Judge: Unitronics out of 916 Garden St. Now city is left to run garage without outside help

Federal Court Judge Stanley Chesler ruled last week that the city of Hoboken broke a confidentiality agreement with Robotic Parking, the Florida-based firm that designed the software for the automated 314-car garage at 916 Garden St., when it brought in an outside firm to use Robotic’s software.

Now the city of Hoboken will be forced to run the automatic garage by itself until it can be retrofitted with new operating system.

The problems began earlier this year, when the city of Hoboken continued its longstanding battle with the garage’s original designer, Robotic Parking, and terminated Robotic’s contract to run the garage.

However, as currently configured, the garage cannot operate without Robotic’s software.

The city and Robotic, after much consternation, eventually reached a licensing agreement where the city would pay a monthly fee of $5,500 to utilize Robotic’s software.

But the story didn’t end there. The Hoboken Parking Utility (HPU) then entered into a contract with an Israel-based firm called Unitronics to operate and maintain the garage.

The idea of having a competitor using their software did not sit well with for Robotic Parking officials. They argued before Chesler that they had spent $10 million of research into developing the software and they had no way to know if Unitronics had illegally copied their valuable software.

Last week, the judge ruled that the city broke its confidentiality agreement with Robotic when it allowed Unitronics to see and use the software. The judge ordered Unitronics off of the property by Nov. 10.

The judge’s ruling allows the garage to stay open, but now only the city can use the software.

Does the city have the in-house expertise to run the garage?

Brought in a competitor

HPU Director John Corea said at Wednesday night’s City Council meeting that, at least in the short term, they will be able to operate the garage.

“The [HPU] will now be responsible for everything to do with the software,” Corea said. “I believe that we absolutely can keep this garage running.”

But Corea admitted that they would not have the expertise to fully maintain or repair the complicated piece machinery for the long term.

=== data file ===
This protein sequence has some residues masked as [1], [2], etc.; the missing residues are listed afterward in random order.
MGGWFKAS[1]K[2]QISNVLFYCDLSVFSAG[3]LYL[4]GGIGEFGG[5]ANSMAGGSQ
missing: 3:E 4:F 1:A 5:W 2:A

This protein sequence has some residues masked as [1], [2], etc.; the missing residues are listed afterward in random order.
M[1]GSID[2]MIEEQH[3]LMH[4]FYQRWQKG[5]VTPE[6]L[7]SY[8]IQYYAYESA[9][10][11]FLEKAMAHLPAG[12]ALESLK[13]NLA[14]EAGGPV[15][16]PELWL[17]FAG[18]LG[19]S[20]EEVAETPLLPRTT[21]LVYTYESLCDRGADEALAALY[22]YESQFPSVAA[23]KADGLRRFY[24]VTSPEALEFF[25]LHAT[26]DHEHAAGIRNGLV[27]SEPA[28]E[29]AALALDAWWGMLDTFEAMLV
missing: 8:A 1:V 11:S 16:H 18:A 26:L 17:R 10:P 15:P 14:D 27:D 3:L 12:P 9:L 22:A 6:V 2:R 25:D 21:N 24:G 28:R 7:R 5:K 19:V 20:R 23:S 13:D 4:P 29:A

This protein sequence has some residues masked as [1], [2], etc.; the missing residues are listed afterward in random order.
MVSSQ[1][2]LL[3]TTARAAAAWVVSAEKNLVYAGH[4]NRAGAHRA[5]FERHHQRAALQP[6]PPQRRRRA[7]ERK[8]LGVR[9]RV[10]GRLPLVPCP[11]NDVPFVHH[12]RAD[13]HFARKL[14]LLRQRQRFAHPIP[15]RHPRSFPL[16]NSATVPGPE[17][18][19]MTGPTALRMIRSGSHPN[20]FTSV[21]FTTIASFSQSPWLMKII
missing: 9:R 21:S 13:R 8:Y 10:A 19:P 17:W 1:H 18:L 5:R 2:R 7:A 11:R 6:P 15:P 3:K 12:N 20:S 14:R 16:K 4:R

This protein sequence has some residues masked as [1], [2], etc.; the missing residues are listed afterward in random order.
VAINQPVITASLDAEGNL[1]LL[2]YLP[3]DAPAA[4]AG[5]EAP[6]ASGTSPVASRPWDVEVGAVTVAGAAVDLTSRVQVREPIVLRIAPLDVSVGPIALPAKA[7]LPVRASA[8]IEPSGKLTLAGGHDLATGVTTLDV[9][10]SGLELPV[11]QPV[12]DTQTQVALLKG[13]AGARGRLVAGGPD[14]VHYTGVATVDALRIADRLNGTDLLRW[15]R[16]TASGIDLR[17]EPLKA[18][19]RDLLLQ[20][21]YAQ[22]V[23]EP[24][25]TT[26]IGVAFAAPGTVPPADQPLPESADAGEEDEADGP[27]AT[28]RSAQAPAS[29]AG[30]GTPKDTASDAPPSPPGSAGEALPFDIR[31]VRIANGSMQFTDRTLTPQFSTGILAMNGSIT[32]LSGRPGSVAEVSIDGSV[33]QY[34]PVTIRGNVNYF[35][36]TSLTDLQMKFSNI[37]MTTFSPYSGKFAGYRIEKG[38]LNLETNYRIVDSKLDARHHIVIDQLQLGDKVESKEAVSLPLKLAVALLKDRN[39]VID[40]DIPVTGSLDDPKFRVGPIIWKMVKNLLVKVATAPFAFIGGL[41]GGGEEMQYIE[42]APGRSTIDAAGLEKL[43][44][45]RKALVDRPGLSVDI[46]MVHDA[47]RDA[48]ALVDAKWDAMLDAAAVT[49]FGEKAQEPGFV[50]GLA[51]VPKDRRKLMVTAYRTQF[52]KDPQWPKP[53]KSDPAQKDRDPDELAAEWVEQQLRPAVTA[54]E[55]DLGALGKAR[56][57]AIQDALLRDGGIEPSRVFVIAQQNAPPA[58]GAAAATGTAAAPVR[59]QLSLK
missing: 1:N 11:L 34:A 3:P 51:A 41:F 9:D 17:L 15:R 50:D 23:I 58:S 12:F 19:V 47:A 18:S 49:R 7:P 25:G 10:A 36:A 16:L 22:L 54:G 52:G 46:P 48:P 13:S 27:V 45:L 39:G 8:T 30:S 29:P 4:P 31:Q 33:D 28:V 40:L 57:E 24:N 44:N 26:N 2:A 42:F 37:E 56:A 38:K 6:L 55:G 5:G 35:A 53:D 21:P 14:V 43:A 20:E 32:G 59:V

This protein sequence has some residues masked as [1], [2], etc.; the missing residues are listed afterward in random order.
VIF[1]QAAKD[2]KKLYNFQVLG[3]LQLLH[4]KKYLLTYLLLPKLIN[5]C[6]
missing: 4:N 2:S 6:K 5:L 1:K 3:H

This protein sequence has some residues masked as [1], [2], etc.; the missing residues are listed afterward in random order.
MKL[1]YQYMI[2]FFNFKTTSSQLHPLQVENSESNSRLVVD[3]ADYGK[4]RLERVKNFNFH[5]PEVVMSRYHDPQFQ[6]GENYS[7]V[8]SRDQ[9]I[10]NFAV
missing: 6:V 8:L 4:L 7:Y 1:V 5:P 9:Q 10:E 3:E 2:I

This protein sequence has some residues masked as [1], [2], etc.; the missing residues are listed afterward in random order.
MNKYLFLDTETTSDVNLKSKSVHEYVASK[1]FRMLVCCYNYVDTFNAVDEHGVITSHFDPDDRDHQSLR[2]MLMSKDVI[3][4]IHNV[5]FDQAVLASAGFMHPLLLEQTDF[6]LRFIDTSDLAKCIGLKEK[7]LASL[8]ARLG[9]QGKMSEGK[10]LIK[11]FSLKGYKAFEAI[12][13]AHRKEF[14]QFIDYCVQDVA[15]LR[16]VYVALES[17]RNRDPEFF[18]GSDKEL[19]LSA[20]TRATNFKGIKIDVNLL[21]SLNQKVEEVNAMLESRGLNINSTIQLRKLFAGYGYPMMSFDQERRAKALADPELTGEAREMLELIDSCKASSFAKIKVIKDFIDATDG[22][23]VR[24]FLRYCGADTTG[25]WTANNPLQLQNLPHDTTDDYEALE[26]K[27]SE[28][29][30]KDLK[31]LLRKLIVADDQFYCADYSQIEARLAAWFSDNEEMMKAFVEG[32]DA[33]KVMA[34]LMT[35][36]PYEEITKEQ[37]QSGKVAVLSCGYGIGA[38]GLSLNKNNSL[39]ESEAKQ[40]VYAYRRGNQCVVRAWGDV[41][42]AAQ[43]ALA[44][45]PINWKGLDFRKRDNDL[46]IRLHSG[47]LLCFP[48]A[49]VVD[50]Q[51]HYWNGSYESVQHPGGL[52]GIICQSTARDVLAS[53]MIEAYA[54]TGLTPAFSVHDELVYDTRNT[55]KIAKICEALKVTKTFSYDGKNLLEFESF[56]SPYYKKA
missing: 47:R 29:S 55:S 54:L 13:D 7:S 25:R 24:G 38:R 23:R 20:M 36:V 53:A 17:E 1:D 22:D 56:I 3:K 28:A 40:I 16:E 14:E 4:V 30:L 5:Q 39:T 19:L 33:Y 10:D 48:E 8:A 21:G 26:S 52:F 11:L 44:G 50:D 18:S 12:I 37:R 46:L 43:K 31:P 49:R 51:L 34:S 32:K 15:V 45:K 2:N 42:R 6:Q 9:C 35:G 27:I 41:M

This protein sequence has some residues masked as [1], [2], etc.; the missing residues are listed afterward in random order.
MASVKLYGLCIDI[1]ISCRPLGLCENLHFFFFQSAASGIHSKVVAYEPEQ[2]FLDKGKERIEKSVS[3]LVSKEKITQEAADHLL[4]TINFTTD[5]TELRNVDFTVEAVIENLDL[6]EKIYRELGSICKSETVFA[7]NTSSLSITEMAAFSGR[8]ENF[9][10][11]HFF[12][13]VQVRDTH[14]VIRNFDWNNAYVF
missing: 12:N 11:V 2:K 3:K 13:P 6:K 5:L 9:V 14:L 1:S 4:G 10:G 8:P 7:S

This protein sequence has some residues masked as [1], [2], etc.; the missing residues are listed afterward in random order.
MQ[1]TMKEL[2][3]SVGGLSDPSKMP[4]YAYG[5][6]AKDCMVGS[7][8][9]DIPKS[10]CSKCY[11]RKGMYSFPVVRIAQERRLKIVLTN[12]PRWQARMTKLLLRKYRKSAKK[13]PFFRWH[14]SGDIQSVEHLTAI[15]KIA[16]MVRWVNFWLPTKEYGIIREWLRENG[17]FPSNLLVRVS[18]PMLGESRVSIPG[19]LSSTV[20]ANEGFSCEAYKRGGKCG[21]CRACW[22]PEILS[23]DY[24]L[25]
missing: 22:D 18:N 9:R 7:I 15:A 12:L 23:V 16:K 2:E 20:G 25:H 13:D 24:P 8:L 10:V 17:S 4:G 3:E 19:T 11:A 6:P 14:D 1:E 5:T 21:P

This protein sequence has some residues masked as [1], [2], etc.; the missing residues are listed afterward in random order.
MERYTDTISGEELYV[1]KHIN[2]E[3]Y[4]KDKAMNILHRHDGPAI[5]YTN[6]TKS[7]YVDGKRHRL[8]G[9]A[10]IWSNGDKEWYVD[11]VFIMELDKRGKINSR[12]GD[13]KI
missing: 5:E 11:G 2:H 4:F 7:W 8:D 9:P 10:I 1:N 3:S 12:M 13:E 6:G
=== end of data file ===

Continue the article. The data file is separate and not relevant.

Corea said the HPU is currently collecting bids from companies that could come in to retrofit the garage. Those companies would essentially write new software so that Robotic’s software would no longer be needed. The bids are due at the end of the month.

“I do not see us having to close the garage,” Corea said.

He added that if the garage has to shut down, the city would offer the patrons spaces in the city’s other garages.

Fifth Ward Councilman Michael Cricco said he is also hopeful that everything will work out in the end.

“We are going through a period of time is difficult,” Cricco said. “But I’m confident that the garage will remain open.”

History of headaches

The relationship between the City of Hoboken and Robotic Parking was tenuous back to the time that the innovative but troubled garage opened in Oct. 2002. The unique project, conceived during the administration of former Mayor Anthony Russo, ended up being years late and millions of dollars over budget.

Both sides blamed each other for problems during construction and development, which led to a series of attacks, both personal and professional, between city and Robotic officials.

After the garage opened, there were some incidents of damage to cars in the garage. Robotic Parking said the city overstated the problems with the garage and that they were proud of their overall performance record.

In July, the City Council terminated the month-to-month operational, maintenance, and repair agreement with Robotic. Police escorted Robotic’s employees off the property.


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